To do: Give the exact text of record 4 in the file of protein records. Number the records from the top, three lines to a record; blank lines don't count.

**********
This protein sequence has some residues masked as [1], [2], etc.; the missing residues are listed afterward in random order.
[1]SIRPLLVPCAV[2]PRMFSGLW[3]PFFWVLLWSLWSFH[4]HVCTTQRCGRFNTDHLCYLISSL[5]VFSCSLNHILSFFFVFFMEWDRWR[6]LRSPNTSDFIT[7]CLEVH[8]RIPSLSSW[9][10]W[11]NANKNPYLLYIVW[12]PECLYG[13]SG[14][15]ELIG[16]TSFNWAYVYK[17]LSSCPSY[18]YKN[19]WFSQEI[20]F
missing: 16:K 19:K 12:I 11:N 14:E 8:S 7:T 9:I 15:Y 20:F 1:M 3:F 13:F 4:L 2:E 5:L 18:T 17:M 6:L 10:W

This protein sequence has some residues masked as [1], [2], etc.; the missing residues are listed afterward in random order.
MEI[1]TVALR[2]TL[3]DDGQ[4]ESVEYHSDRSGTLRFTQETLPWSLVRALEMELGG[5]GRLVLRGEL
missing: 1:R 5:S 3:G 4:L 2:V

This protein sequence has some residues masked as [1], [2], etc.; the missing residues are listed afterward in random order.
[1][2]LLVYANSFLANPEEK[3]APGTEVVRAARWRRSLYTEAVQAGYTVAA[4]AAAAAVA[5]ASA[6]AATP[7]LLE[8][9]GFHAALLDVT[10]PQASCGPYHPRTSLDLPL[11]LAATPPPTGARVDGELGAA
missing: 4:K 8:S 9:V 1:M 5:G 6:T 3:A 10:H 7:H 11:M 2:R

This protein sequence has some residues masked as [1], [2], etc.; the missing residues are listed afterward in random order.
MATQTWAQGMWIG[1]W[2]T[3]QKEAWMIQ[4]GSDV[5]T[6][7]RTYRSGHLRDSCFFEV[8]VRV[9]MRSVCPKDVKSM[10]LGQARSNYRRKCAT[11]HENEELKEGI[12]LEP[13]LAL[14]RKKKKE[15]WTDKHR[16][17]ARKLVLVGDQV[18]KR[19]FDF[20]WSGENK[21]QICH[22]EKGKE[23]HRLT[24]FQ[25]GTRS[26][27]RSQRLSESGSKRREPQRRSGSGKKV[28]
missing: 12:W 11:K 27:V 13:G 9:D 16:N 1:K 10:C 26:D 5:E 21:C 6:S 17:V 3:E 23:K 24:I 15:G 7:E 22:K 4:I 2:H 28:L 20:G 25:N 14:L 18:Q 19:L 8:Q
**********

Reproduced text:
This protein sequence has some residues masked as [1], [2], etc.; the missing residues are listed afterward in random order.
MATQTWAQGMWIG[1]W[2]T[3]QKEAWMIQ[4]GSDV[5]T[6][7]RTYRSGHLRDSCFFEV[8]VRV[9]MRSVCPKDVKSM[10]LGQARSNYRRKCAT[11]HENEELKEGI[12]LEP[13]LAL[14]RKKKKE[15]WTDKHR[16][17]ARKLVLVGDQV[18]KR[19]FDF[20]WSGENK[21]QICH[22]EKGKE[23]HRLT[24]FQ[25]GTRS[26][27]RSQRLSESGSKRREPQRRSGSGKKV[28]
missing: 12:W 11:K 27:V 13:G 9:D 16:N 1:K 10:C 26:D 5:E 21:C 6:S 17:V 3:E 23:K 24:I 15:G 7:E 22:K 4:I 2:H 28:L 20:G 25:N 14:L 18:Q 19:L 8:Q